The Conjectural Battle Between Good and Evil: Alcohol, the U.S. and Mexico

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The Ohio State University

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United States’ stereotypes against Mexicans have a deep history. The relations between these two countries have had its share of pessimism. The first traces of these negative attitudes begin from the time of the Anglo migration into Texas into the U.S.-Mexican War in 1848. It was obvious that many U.S. citizens lacked respect or compassion toward the Mexican "peons" who they thought owed them money, land and servitude. The fact that Mexicans were different in color, culture and country was enough for Anglos to form a racist generalization. After the creation of border towns during U.S. prohibition, the United States citizens who already associated “[Mexican’s] character with treachery, cruelty, and servility” seemed to have more proof that the U.S. was “now in the power of men who possessed all the vices of savage life without one of the virtues that civilization teaches.”1 Even though these border towns housed prostitution, drugs, and gambling, liquor became the one vice that had the greatest impact. After the U.S. passed national prohibition laws in 1920, U.S. citizens crossed the Mexican border to buy cheap drinks without fear of being arrested. Old taverns became more popular while U.S. entrepreneurs began to invest money in the growing number of saloons and clubs. From these clubs grew other forms of criminality, such as smuggling, thievery and counterfeiting. Alcohol emerged as the scapegoat for many problems that happened in border towns. Throughout this paper I will argue that the influence of alcohol on the border town mystique created the greatest strain on the social and political relationship between Mexico and the U.S. Understanding the complicated relationship between Mexico and the U.S., and evaluating their historical background, is an essential element of this study. Alcohol during U.S. prohibition was one of the most important links between the U.S. and Mexico, even when one considers the tense history between the two countries beginning with the Texas settlers in the 1800s, Manifest Destiny, the Mexican Revolution, and finally ending with refugee camps on the border. Using alcohol as a tool of analysis to help define the clouded historical perceptions of many U.S. citizens reveals a confusion of cultures that only led to greater gaps of misunderstanding across the border. Advisor: Dr. Stephanie Smith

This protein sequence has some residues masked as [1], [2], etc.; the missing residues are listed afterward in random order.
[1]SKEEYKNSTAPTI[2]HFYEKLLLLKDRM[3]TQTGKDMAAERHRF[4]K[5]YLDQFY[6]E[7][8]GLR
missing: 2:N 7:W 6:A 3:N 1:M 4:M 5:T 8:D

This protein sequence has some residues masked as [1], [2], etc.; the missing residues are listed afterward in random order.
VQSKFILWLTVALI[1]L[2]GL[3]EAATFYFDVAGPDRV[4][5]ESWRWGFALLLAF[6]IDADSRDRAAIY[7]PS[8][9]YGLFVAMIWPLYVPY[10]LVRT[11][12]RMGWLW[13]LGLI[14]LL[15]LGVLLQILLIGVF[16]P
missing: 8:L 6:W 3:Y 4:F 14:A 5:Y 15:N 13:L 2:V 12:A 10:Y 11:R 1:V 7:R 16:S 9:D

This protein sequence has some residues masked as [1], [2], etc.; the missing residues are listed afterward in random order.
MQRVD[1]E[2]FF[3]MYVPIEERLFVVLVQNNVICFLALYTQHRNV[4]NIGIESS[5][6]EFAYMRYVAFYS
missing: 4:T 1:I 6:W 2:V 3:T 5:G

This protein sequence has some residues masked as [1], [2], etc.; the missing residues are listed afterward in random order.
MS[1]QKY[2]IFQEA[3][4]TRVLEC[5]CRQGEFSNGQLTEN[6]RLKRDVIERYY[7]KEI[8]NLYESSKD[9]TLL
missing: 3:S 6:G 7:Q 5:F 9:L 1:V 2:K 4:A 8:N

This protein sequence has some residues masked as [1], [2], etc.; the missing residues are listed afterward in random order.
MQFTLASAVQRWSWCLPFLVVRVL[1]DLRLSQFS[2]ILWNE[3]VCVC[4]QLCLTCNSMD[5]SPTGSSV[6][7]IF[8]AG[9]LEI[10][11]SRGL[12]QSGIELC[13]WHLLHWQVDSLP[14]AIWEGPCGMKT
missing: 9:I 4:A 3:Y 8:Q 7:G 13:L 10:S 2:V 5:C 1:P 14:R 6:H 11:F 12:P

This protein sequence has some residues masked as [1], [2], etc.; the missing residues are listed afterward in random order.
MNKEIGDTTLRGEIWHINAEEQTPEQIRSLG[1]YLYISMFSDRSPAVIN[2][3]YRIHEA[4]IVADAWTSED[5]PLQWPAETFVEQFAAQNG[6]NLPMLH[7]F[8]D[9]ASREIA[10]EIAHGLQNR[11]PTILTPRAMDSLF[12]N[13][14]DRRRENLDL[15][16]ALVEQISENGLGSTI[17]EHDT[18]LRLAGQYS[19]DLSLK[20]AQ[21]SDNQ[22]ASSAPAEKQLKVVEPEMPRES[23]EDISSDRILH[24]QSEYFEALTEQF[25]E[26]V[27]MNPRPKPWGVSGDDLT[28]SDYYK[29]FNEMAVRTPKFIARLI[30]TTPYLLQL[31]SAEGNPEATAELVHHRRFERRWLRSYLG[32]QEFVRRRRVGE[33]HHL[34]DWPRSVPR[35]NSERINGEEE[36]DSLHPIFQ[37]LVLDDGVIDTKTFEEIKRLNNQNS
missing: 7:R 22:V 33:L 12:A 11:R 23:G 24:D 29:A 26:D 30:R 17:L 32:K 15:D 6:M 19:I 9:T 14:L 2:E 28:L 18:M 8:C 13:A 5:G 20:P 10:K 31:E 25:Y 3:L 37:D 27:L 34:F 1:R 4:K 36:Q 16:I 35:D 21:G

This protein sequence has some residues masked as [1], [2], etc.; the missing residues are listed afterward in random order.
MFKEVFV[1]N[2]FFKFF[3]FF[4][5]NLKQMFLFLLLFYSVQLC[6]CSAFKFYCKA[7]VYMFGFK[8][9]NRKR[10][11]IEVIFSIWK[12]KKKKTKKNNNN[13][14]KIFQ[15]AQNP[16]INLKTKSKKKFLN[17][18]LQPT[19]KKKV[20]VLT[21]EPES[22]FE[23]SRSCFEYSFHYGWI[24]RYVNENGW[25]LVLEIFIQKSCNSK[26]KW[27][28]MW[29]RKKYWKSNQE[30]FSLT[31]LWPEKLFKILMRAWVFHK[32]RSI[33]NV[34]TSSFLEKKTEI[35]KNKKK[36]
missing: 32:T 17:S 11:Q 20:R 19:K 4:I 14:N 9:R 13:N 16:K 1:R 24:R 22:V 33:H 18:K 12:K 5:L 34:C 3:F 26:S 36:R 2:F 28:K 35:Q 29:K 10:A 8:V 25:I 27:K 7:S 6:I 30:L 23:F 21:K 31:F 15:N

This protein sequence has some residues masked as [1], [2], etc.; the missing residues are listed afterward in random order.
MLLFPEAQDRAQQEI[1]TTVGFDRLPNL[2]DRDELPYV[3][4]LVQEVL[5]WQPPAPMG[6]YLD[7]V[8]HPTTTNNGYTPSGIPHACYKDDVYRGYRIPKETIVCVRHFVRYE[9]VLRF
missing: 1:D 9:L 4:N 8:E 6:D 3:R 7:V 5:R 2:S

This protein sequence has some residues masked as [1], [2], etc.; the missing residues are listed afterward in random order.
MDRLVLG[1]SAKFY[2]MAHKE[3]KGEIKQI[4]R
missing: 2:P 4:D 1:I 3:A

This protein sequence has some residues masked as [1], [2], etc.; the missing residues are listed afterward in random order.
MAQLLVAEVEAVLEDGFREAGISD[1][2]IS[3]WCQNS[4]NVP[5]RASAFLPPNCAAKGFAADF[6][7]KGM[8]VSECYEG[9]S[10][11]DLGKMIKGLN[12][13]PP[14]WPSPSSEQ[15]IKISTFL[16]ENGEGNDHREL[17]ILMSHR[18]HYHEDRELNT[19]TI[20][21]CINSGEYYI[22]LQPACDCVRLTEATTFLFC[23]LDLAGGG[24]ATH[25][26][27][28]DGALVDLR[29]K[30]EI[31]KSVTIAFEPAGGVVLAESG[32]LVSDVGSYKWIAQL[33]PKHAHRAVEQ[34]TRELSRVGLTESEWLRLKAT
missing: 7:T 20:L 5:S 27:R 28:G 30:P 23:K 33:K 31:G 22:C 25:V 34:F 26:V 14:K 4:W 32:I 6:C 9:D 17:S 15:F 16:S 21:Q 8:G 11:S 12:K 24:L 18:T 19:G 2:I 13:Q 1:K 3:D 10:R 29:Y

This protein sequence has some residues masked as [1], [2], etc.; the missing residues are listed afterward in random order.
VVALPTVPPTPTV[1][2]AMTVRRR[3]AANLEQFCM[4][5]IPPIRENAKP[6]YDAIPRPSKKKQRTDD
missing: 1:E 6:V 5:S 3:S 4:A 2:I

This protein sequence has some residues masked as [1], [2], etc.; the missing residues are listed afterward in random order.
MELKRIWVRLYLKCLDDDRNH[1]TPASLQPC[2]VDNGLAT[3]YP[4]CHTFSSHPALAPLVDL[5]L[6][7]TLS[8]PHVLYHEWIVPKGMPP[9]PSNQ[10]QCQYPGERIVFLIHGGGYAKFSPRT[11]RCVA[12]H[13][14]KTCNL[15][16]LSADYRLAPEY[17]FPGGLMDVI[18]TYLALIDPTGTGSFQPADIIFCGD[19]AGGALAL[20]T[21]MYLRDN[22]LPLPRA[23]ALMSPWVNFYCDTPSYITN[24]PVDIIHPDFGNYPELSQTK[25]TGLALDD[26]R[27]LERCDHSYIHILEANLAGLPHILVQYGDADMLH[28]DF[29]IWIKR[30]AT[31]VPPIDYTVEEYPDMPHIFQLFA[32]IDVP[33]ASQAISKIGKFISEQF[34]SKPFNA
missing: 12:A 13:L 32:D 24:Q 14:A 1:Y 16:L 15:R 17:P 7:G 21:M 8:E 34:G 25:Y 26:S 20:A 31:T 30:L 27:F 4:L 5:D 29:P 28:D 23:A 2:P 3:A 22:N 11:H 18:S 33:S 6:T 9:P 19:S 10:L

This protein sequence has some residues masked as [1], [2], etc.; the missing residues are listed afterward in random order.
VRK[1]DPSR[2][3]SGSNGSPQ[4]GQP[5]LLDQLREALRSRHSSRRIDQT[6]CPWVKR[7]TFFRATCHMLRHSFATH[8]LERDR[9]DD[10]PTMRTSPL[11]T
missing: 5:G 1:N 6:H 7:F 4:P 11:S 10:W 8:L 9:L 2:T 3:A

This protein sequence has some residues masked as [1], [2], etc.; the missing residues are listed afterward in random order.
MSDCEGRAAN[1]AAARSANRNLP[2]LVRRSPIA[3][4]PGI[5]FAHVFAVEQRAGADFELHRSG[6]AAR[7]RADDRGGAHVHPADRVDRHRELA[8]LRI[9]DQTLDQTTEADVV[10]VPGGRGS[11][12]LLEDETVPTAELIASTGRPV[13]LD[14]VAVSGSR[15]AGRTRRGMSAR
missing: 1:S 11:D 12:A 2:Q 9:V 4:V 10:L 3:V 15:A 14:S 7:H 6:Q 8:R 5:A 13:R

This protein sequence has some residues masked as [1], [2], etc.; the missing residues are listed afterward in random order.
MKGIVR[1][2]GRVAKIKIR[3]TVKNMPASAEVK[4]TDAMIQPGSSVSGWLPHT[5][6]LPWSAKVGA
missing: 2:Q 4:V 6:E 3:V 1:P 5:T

U.S. Prohibition, Mexican stereotypes, Mexican-U.S. border towns, Mexican-U.S. - Alcohol